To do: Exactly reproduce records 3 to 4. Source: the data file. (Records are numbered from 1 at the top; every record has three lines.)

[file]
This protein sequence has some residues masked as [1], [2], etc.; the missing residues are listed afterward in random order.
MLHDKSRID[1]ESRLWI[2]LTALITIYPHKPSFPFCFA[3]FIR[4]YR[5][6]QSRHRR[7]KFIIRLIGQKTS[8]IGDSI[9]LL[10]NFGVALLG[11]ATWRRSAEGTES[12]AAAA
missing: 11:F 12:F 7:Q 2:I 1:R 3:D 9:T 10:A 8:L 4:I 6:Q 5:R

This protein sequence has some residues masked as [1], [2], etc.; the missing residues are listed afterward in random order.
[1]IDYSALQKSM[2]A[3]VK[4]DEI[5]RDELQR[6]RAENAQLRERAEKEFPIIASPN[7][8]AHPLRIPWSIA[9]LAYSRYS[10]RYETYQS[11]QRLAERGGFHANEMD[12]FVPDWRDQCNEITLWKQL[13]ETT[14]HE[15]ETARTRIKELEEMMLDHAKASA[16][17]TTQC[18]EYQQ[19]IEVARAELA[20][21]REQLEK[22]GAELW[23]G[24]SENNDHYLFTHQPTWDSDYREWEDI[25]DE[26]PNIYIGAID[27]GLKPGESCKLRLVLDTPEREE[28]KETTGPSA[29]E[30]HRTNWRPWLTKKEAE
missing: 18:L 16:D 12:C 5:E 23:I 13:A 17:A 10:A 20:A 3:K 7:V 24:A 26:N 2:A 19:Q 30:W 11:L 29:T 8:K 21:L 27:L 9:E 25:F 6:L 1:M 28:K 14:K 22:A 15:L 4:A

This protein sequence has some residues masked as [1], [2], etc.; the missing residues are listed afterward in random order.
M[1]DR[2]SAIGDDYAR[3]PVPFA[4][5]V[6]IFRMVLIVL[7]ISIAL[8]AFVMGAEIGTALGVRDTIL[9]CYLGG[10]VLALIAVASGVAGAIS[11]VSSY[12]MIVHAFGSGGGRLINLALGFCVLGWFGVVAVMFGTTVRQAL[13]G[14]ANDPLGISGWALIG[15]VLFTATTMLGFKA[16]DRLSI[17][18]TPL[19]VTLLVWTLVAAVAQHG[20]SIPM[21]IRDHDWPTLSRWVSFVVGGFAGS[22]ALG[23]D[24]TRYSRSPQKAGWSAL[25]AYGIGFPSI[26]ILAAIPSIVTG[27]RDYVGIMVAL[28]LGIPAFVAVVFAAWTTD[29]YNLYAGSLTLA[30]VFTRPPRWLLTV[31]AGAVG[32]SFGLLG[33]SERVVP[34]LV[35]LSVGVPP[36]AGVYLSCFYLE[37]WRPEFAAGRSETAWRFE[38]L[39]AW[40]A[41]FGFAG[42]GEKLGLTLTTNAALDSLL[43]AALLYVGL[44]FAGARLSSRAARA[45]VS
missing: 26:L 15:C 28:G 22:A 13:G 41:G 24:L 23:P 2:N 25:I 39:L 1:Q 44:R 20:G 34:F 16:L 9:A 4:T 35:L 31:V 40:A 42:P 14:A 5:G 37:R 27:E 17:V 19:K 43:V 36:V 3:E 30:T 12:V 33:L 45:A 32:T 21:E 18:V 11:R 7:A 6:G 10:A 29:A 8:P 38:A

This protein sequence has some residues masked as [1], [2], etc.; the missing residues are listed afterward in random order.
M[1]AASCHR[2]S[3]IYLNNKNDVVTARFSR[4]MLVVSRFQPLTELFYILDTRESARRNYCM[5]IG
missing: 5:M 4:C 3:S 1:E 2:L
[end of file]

This protein sequence has some residues masked as [1], [2], etc.; the missing residues are listed afterward in random order.
M[1]DR[2]SAIGDDYAR[3]PVPFA[4][5]V[6]IFRMVLIVL[7]ISIAL[8]AFVMGAEIGTALGVRDTIL[9]CYLGG[10]VLALIAVASGVAGAIS[11]VSSY[12]MIVHAFGSGGGRLINLALGFCVLGWFGVVAVMFGTTVRQAL[13]G[14]ANDPLGISGWALIG[15]VLFTATTMLGFKA[16]DRLSI[17][18]TPL[19]VTLLVWTLVAAVAQHG[20]SIPM[21]IRDHDWPTLSRWVSFVVGGFAGS[22]ALG[23]D[24]TRYSRSPQKAGWSAL[25]AYGIGFPSI[26]ILAAIPSIVTG[27]RDYVGIMVAL[28]LGIPAFVAVVFAAWTTD[29]YNLYAGSLTLA[30]VFTRPPRWLLTV[31]AGAVG[32]SFGLLG[33]SERVVP[34]LV[35]LSVGVPP[36]AGVYLSCFYLE[37]WRPEFAAGRSETAWRFE[38]L[39]AW[40]A[41]FGFAG[42]GEKLGLTLTTNAALDSLL[43]AALLYVGL[44]FAGARLSSRAARA[45]VS
missing: 26:L 15:C 28:G 22:A 13:G 41:G 24:L 23:P 2:N 25:I 39:L 1:Q 44:R 20:G 34:F 16:L 9:A 4:T 35:L 31:V 40:A 42:P 14:A 5:G 37:R 27:E 17:V 19:K 43:V 36:V 3:E 30:T 12:V 33:L 45:A 32:T 21:E 18:V 11:R 7:A 6:G 10:A 29:A 8:P 38:A

This protein sequence has some residues masked as [1], [2], etc.; the missing residues are listed afterward in random order.
M[1]AASCHR[2]S[3]IYLNNKNDVVTARFSR[4]MLVVSRFQPLTELFYILDTRESARRNYCM[5]IG
missing: 5:M 4:C 3:S 1:E 2:L